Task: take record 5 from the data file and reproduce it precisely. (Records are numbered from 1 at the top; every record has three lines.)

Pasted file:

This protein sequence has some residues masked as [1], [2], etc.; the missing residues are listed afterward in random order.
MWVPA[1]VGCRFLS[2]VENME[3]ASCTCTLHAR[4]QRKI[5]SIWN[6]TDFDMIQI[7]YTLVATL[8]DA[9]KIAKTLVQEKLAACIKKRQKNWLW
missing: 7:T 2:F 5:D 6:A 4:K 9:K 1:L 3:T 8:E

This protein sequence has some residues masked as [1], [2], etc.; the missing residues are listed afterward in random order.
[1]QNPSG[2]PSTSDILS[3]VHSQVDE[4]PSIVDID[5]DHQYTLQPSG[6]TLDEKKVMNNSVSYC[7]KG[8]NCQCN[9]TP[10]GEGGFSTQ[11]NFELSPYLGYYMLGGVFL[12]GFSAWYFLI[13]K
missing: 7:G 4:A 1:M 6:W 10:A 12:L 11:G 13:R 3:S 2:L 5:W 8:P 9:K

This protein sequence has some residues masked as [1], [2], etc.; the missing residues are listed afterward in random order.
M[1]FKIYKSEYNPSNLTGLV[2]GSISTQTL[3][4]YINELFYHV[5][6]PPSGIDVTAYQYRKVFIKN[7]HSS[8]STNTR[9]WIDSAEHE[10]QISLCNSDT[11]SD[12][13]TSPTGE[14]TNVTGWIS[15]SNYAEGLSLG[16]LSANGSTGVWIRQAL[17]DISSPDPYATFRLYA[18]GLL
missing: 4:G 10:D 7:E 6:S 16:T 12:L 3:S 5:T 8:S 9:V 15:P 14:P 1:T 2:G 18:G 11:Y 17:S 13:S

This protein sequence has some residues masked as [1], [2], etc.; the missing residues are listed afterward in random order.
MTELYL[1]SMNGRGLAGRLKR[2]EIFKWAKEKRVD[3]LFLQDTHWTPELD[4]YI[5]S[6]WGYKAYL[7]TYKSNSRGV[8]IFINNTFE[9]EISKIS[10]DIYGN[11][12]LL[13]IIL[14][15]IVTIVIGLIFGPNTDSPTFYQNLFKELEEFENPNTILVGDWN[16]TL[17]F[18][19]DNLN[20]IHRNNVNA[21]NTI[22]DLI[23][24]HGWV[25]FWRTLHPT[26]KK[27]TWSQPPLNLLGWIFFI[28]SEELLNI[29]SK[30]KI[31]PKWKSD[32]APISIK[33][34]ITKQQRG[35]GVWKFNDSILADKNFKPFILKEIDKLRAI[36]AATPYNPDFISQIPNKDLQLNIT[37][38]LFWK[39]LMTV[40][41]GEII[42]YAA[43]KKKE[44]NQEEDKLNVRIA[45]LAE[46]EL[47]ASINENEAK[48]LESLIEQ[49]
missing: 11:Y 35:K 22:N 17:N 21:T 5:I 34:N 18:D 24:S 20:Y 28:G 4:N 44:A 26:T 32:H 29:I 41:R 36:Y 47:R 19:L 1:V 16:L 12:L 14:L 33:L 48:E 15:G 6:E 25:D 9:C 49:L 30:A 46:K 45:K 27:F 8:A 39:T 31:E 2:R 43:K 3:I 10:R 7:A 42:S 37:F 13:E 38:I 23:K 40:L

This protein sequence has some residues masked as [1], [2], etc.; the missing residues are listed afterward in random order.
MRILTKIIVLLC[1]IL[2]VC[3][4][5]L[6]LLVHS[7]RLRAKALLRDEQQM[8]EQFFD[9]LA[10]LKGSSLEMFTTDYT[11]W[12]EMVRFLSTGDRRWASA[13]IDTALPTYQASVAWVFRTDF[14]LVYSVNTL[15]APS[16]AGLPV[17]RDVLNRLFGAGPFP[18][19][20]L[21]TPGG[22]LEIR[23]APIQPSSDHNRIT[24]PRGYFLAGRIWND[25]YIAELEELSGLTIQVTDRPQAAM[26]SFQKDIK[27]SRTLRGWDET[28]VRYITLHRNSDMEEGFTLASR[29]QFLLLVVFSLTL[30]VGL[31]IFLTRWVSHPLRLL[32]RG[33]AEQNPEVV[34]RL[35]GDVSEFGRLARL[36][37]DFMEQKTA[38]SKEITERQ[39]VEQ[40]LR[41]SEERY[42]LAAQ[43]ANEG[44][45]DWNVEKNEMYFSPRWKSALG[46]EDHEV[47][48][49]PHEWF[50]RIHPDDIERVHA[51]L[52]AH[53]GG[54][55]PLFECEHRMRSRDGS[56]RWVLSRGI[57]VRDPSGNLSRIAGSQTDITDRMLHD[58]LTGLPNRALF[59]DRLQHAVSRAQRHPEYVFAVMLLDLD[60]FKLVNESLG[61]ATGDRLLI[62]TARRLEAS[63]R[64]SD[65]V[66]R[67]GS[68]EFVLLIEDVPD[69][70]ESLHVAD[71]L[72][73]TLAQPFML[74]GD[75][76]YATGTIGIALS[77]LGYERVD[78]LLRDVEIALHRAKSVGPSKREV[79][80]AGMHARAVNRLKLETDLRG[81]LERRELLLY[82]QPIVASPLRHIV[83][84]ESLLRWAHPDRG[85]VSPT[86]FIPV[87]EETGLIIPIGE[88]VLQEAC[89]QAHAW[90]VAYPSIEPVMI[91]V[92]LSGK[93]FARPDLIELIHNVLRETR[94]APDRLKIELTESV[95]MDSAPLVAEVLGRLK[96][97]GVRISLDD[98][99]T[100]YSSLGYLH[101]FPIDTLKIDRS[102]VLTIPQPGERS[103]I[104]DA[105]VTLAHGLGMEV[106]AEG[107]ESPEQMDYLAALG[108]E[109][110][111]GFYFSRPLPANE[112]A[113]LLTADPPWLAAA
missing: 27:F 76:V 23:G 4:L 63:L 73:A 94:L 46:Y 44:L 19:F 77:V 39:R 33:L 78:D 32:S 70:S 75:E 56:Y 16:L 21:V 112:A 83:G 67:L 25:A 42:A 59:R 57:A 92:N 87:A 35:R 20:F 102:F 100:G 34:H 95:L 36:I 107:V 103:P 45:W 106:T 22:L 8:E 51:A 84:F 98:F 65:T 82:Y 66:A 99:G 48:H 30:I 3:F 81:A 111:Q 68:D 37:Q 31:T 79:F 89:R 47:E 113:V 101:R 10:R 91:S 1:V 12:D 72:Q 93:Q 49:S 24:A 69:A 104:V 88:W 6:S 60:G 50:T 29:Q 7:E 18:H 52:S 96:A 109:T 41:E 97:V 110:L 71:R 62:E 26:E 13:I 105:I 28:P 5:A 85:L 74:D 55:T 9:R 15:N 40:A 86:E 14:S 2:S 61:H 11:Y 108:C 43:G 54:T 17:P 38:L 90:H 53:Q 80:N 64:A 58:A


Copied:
This protein sequence has some residues masked as [1], [2], etc.; the missing residues are listed afterward in random order.
MRILTKIIVLLC[1]IL[2]VC[3][4][5]L[6]LLVHS[7]RLRAKALLRDEQQM[8]EQFFD[9]LA[10]LKGSSLEMFTTDYT[11]W[12]EMVRFLSTGDRRWASA[13]IDTALPTYQASVAWVFRTDF[14]LVYSVNTL[15]APS[16]AGLPV[17]RDVLNRLFGAGPFP[18][19][20]L[21]TPGG[22]LEIR[23]APIQPSSDHNRIT[24]PRGYFLAGRIWND[25]YIAELEELSGLTIQVTDRPQAAM[26]SFQKDIK[27]SRTLRGWDET[28]VRYITLHRNSDMEEGFTLASR[29]QFLLLVVFSLTL[30]VGL[31]IFLTRWVSHPLRLL[32]RG[33]AEQNPEVV[34]RL[35]GDVSEFGRLARL[36][37]DFMEQKTA[38]SKEITERQ[39]VEQ[40]LR[41]SEERY[42]LAAQ[43]ANEG[44][45]DWNVEKNEMYFSPRWKSALG[46]EDHEV[47][48][49]PHEWF[50]RIHPDDIERVHA[51]L[52]AH[53]GG[54][55]PLFECEHRMRSRDGS[56]RWVLSRGI[57]VRDPSGNLSRIAGSQTDITDRMLHD[58]LTGLPNRALF[59]DRLQHAVSRAQRHPEYVFAVMLLDLD[60]FKLVNESLG[61]ATGDRLLI[62]TARRLEAS[63]R[64]SD[65]V[66]R[67]GS[68]EFVLLIEDVPD[69][70]ESLHVAD[71]L[72][73]TLAQPFML[74]GD[75][76]YATGTIGIALS[77]LGYERVD[78]LLRDVEIALHRAKSVGPSKREV[79][80]AGMHARAVNRLKLETDLRG[81]LERRELLLY[82]QPIVASPLRHIV[83][84]ESLLRWAHPDRG[85]VSPT[86]FIPV[87]EETGLIIPIGE[88]VLQEAC[89]QAHAW[90]VAYPSIEPVMI[91]V[92]LSGK[93]FARPDLIELIHNVLRETR[94]APDRLKIELTESV[95]MDSAPLVAEVLGRLK[96][97]GVRISLDD[98][99]T[100]YSSLGYLH[101]FPIDTLKIDRS[102]VLTIPQPGERS[103]I[104]DA[105]VTLAHGLGMEV[106]AEG[107]ESPEQMDYLAALG[108]E[109][110][111]GFYFSRPLPANE[112]A[113]LLTADPPWLAAA
missing: 27:F 76:V 23:G 4:L 63:L 73:A 94:L 46:Y 44:L 19:F 77:V 39:R 33:L 78:D 32:S 70:S 75:E 56:Y 16:L 21:V 112:A 83:G 67:L 25:A 42:A 59:R 57:A 92:N 87:A 35:R 20:F 102:F 100:G 34:H 95:L 36:I 107:V 103:P 45:W 106:T 22:L 8:E 51:A 84:F 98:F 65:T 82:Y 66:A 99:G 48:H 30:I 3:F 81:A 111:Q 68:D 37:Q 31:T 79:F 89:R 47:E 113:V 101:R 10:R 91:S 1:V 12:D 72:Q 93:Q 49:S 24:A 69:A 104:V 88:W 6:S 60:G 50:T 29:Q 7:E 18:H 52:S 96:A 109:T 41:E 97:V 110:L 71:R 62:E 26:E 13:I 105:I 28:P 5:A 85:L 74:D 55:T 9:R 15:N 40:A 86:E 14:S 2:S 61:H 11:Y 108:C 43:G 54:T 17:P 38:L 90:H 53:Q 80:N 64:A 58:A